So, pastors, no matter what size your church is, the quality of your goals and disciple making are more important than anything else. Pray that God will lay clear, biblical goals in your heart and the ability to cast the vision behind those goals in such a way that it becomes embedded in your members.
The key to multiplication is to embed the DNA in each of your members. So, disciple-making becomes more important than getting butts in the seats.
Of course, this raises a dilemma. Focusing more on making disciples than bringing in new people is risky.There are no guarantees it will work. It may also feel as if it is distracting you from making sure your church is able to survive for the short-turn. On the one hand, it will slow down your ability to bring in new people. On the other hand, it may result in more people long-term because, if you can pull it off, you won’t be the only one bringing in new people. You’ll have many people sharing their faith with their networks because that is a Jesus follower does.
What have I learned about what it takes to make obedient Jesus followers? The following are my brief observations.
Making obedient Jesus followers is usually the result of five things:
• A passion lies deep in the heart of the leader for the fulfillment of Jesus’s last will and testament – “Go make disciples of all people groups.” The leaders must have a passion for those who are not a Jesus follower.
• The pastor and staff mentor and role modeling making obedient Jesus followers. The “monkey see, monkey do” concept applies to making disciples. We can’t expect people to do what we’re not doing. If the pastor and staff are making disciples, it’s easier to show the congregation how to do it.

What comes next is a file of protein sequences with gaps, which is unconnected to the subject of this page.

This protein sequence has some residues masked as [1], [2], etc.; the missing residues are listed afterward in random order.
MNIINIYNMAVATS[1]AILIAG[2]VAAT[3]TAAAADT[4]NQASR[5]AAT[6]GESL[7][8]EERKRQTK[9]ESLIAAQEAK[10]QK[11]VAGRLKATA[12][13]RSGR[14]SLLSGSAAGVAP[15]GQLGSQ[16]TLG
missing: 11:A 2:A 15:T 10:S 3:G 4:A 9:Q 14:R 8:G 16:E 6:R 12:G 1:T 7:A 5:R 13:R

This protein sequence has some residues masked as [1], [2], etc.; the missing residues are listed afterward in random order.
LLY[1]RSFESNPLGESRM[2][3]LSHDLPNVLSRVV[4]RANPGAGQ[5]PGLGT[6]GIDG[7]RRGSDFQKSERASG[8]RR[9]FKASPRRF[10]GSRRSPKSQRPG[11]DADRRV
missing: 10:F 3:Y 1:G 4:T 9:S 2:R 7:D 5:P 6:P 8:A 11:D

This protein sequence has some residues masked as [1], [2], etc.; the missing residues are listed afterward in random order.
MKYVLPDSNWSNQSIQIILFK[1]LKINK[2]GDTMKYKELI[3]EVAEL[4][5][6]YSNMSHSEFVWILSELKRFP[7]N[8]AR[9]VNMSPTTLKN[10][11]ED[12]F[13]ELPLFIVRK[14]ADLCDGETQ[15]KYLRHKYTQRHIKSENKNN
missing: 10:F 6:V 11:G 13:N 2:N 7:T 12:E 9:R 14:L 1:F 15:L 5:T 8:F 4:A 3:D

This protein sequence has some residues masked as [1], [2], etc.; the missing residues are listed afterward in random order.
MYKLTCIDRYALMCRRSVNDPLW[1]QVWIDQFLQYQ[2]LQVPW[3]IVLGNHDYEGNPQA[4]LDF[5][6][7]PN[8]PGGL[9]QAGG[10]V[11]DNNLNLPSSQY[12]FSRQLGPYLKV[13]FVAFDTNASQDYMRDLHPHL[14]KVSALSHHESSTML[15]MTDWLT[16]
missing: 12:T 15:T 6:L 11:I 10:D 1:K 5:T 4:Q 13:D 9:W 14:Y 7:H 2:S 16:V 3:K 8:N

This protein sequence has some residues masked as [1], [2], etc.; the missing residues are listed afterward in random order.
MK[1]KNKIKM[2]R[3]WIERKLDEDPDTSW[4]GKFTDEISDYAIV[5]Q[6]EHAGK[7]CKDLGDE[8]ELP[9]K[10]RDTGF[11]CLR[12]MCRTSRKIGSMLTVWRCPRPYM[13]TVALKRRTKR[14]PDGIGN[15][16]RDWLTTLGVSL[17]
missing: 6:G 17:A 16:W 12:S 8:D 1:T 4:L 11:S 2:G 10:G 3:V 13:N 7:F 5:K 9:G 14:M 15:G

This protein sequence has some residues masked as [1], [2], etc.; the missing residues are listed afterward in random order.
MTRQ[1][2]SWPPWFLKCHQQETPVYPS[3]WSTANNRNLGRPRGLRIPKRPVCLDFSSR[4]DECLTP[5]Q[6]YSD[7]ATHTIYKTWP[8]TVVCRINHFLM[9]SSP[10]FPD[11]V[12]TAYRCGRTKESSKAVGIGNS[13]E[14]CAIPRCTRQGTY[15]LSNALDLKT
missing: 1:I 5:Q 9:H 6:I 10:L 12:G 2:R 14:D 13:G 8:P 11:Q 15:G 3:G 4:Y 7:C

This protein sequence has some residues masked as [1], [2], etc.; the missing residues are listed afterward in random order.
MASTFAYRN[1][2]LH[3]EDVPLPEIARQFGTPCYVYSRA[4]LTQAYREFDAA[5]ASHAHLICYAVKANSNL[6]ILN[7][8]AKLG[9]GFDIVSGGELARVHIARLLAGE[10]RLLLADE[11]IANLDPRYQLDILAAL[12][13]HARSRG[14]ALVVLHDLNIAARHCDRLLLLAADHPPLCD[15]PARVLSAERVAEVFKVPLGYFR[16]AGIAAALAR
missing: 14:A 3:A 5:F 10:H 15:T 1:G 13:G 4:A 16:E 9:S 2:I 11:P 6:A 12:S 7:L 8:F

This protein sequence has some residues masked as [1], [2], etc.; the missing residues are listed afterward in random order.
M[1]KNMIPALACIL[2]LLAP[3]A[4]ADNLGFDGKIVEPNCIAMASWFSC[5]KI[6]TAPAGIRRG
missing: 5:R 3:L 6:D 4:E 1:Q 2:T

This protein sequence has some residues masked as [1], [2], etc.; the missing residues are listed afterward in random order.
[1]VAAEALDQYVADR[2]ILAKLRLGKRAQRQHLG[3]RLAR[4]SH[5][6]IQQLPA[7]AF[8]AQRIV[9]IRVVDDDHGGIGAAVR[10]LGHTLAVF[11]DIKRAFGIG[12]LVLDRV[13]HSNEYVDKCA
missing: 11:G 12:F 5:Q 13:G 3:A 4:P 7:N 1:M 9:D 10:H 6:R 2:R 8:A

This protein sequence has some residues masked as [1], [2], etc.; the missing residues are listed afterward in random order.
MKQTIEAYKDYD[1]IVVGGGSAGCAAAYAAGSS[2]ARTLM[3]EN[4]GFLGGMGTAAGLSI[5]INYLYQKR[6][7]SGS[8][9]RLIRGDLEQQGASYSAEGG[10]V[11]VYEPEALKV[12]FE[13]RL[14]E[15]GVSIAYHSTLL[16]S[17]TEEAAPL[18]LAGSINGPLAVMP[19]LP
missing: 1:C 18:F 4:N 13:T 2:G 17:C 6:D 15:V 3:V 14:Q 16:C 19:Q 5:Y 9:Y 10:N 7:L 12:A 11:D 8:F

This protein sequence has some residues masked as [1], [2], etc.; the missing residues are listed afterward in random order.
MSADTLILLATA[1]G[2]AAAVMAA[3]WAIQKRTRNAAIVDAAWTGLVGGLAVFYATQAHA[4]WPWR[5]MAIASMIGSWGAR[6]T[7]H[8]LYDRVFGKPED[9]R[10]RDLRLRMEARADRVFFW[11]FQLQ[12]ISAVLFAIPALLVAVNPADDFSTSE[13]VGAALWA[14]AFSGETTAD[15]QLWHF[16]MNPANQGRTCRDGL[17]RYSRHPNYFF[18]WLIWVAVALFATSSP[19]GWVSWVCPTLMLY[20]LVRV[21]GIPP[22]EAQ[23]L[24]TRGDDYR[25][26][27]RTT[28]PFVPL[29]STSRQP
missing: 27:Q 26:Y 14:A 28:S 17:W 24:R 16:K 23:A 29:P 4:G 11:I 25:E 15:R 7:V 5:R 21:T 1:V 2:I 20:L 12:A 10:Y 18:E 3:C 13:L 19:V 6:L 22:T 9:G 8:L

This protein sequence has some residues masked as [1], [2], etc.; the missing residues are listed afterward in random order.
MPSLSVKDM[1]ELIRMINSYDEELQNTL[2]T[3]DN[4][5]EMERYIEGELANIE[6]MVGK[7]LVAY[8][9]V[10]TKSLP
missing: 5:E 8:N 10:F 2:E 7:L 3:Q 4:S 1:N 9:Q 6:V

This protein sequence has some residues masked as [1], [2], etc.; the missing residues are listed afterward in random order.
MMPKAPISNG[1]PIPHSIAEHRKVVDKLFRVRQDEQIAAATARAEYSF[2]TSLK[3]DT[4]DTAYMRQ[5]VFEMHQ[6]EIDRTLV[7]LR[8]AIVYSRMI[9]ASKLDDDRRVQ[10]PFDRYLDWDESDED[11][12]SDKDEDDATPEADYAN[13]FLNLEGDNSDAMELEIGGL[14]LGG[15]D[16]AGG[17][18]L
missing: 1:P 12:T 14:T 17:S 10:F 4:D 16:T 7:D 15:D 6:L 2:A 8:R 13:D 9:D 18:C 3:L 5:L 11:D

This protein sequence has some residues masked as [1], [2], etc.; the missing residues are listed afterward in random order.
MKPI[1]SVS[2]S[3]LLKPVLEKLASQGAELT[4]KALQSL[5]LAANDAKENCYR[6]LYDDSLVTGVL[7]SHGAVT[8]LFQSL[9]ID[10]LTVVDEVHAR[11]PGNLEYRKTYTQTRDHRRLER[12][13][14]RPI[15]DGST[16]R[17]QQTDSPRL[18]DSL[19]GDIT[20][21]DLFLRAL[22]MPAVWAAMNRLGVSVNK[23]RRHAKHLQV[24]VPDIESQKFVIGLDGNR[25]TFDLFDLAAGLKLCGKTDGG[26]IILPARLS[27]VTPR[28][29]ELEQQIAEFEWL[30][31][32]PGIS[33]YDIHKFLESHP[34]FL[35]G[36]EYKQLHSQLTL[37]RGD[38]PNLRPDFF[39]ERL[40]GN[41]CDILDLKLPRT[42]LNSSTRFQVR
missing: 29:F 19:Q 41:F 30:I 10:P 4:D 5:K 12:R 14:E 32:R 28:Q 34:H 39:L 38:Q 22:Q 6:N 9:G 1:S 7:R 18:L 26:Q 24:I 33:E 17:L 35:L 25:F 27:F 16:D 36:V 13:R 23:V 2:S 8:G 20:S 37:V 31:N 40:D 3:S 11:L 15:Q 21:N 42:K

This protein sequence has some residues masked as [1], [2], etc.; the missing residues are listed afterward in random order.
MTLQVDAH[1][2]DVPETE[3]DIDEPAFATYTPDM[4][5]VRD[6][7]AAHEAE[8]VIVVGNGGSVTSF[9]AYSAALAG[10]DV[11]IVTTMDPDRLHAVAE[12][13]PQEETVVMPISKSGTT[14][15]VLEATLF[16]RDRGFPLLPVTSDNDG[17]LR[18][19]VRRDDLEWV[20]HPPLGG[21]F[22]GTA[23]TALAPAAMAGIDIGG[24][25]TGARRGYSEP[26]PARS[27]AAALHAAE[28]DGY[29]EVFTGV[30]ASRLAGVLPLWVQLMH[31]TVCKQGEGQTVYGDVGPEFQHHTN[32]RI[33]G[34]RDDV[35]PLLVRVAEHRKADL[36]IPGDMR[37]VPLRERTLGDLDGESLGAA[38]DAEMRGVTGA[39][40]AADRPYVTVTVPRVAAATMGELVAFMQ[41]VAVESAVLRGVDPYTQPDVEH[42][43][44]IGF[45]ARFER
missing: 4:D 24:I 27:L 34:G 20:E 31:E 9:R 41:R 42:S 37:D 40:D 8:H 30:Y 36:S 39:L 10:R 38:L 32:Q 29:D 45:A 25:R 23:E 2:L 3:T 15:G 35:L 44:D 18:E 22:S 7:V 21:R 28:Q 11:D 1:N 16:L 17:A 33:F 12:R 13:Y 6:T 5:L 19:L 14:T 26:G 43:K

• Although it’s not central to disciple making, suitable biblical content is helpful in supporting the role modeling and mentoring of the pastor and staff. People need to know their faith. Some classwork is needed, but not the normal form of classroom teaching. This is not a class where you memorize Scripture or absorb content. This class is one where you learn, and then go and do, and then come back for debriefing. Remember how after Jesus spent time with his disciples he sent them out two by two to knock on doors. That’s the kind of class needed to make obedient Jesus followers – we learn and then practice what we’ve learned.
• A different understanding of pastoral education is needed for most mainline churches. Since I am a United Methodist, I have to address the concept of seminary training because multiplication is almost impossible if pastors have to go to seminary before leading a church. It takes almost as much education to be a minister as it does to be a physician. But multiplication doesn't have time for that. Most of the multiplication will take place through the efforts of pastors who haven’t been to seminary but have a passion for people who don't yet know Jesus. You don't have to be smart or know a lot of systematic theology to make disciples. Multiplication won’t happen if pastors have to first go to seminary. It’s time we realized that fact. Of course, I can just hear denominational officials screaming while reading this. But let me ask you, “How are things working for you? Are you growing?”
• A different understanding of ordination is needed. The church I attend when I’m in town has several pastors and only one of them is seminary trained, the others were ordained by that church based on their gifts, not their education. We must drop seminary training and ordination based on education and start relying on ordination based on passion for people who don't yet know Jesus. Much of the rest of the world is doing this and is thriving.
Bill Easum is the founder and president of 21st Century Strategies, Inc. a full-service church consulting group since 1987 whose mission is to equip Christians for global impact, www.effectivechurch.com.